Margherita Omelette Recipe

Miracles & Margherita Omelette

Acts 9:15-16 (erv)

But the Lord Jesus said to Ananias, “Go! I have chosen Saul for an important work. I want him to tell other nations, their rulers, and the people of Israel about me. I will show him all that he must suffer for me.”


If you’re not familiar with this story, a man named Saul, who was not a Christian, met Jesus while he was traveling. Not only was he not a Christian, he was actually on his way to stand against the name of Jesus and His disciples.

Jesus instructed Saul to continue on to the city, and he would be told what to do. But He also made Saul blind. He couldn’t see a thing. Can you imagine what Saul must have been thinking in that moment? Let’s try to take ourselves there as we look at this passage.

Saul doesn’t believe in Jesus, and he’s working against Him. He has a strange interaction completely out of the blue, and as a result, he becomes blind. As someone who’s struggled with her faith tremendously over the course of my lifetime, I imagine my mind would go straight to anger. I would probably be thinking something like, “This person is evil! He made me blind! Why do all of these people call Him good and worship Him?!” Or, I might think something like “He is real and He is punishing me for my actions!” leading to the belief that God is a harsh dictator. Either way, I’m not sure anything good would have come out of that moment. I’m willing to bet Saul felt the same way.

But days later, God sends Ananias to perform a miracle; he gives Saul back his sight. And Ananias sees the goodness that so many other believers celebrate. He learns of God’s provision, of His grace, and His plans. He sees that God doesn’t punish, he provides.

More believers and non-believers alike, sometimes it takes a miracle to be reminded of God’s power. The Bible is filled with narrations of the miracles performed that deepened the faith of Christians, and changed the hearts of those who witnessed them.

Maybe you’re like me; totally up for a miracle! But what’s often lost is the catalyst for that miracle. We rarely look at a situation that’s already good, then becomes better, as a miracle. Think about it; the 6-figure earner gets a promotion. The straight-A, always buried in the books student gets into Harvard. The already famous actress wins an Oscar for her great performance. Do you consider any of those things miracles? I certainly don’t; I see them as a great combination of hard-work, dedication, and some good luck.

But the MRI that shows no traces of cancer? The marriage that was on the brink of divorce is now thriving? The blind man that can now see? Miracles. Sometimes, it takes something drastic to recognize our need for God, and all that He does in our lives. In reality, God is just as present in the lives of the ones mentioned above that are experiencing success and great things. But He’s harder to see, isn’t He? Most will make the mistake of seeing the worldly accomplishments and crediting their hard work.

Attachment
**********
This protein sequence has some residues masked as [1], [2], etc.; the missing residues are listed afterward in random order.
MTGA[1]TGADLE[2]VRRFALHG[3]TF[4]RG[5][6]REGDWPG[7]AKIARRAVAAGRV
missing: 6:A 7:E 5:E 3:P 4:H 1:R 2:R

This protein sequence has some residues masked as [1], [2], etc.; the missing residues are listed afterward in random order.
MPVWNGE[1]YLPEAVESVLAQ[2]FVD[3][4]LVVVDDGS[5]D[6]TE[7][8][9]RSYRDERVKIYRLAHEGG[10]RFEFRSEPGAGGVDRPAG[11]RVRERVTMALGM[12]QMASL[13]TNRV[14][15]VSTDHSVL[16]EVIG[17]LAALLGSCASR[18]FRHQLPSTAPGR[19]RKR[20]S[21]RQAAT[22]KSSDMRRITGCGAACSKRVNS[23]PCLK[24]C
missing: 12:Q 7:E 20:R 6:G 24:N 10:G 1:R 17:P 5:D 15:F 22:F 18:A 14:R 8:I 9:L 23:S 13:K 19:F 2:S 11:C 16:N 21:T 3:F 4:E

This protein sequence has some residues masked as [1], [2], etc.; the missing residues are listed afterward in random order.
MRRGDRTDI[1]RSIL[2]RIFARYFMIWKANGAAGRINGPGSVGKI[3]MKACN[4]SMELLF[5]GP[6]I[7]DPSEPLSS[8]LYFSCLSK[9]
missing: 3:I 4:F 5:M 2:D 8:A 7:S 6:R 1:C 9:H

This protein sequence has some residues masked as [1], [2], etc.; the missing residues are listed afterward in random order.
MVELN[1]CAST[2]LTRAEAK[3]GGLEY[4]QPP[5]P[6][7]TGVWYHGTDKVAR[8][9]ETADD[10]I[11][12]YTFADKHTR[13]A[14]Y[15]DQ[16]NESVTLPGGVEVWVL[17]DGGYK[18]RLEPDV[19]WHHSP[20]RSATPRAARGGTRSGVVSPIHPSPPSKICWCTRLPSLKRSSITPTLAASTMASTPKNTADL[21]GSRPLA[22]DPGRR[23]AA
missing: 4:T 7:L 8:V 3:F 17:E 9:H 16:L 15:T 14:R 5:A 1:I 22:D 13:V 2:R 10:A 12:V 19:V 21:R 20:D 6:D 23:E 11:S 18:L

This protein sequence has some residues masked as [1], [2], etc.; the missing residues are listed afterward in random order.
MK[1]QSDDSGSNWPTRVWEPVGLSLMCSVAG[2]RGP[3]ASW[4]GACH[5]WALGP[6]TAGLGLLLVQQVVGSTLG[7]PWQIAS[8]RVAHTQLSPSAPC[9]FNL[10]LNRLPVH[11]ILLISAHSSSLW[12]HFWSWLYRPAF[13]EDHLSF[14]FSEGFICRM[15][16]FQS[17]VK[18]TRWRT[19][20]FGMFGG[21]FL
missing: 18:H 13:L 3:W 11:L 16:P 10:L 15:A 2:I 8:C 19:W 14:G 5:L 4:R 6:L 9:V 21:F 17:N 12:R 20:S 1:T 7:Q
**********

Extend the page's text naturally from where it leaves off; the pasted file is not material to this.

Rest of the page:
Sometimes, when God needs us to see Him, to hear Him, to recognize Him, to change our hearts and thoughts toward Him, a miracle is necessary. Maybe you’re walking in the “before-a-miracle” phase; struggling, hurting, and questioning. God doesn’t promise us how He’ll perform the miracle (and I want to caution you in regards to setting expectations – see this devo for more on this) but His Word shows us that we can trust He’ll perform one. It may look different than we imagined, but the outcome will be wonderful, because the One who’s in charge has an incredible plan to win over your heart, and the hearts of those around you.


Are there any areas of your life that are causing you pain or strife? Write about them today in a letter to Jesus, sharing all of your hurt and concern with Him.


Both the Hebrew and Greek words for miracle mean sign. Ask the Lord to show you a sign that He sees you and is with you in whatever season you’re in.

Margherita Omelette

3 minPrep Time

5 minCook Time

8 minTotal Time

Serves 1 Omelette

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  • 2 eggs
  • 2 basil leaves
  • 1 roma tomato
  • 1 clove garlic
  • 2 tablespoons shredded mozzarella cheese
  • salt
  • pepper
  • non-stick cooking spray


  1. Heat a skillet with non-stick cooking spray over medium heat
  2. Cook garlic for 2-3 minutes until browned
  3. Tear basil leaves into small pieces
  4. Slice tomatoes into thin slices
  5. Scramble eggs with basil salt, and pepper
  6. Pour egg mixture into skillet
  7. Swirl skillet around so that eggs cover the entire bottom
  8. Once the eggs begin to set along the edges, use a spatula to push eggs toward the center, allowing the rest of the eggs to spread out across the pan
  9. Add tomato slices and 1/2 of the shredded cheese to one side of the omelette
  10. Use a spatula to lift one side of the omelette and fold it onto the other side
  11. Push down gently to allow any extra liquid to cook and cheese to melt
  12. Top with remaining cheese and serve

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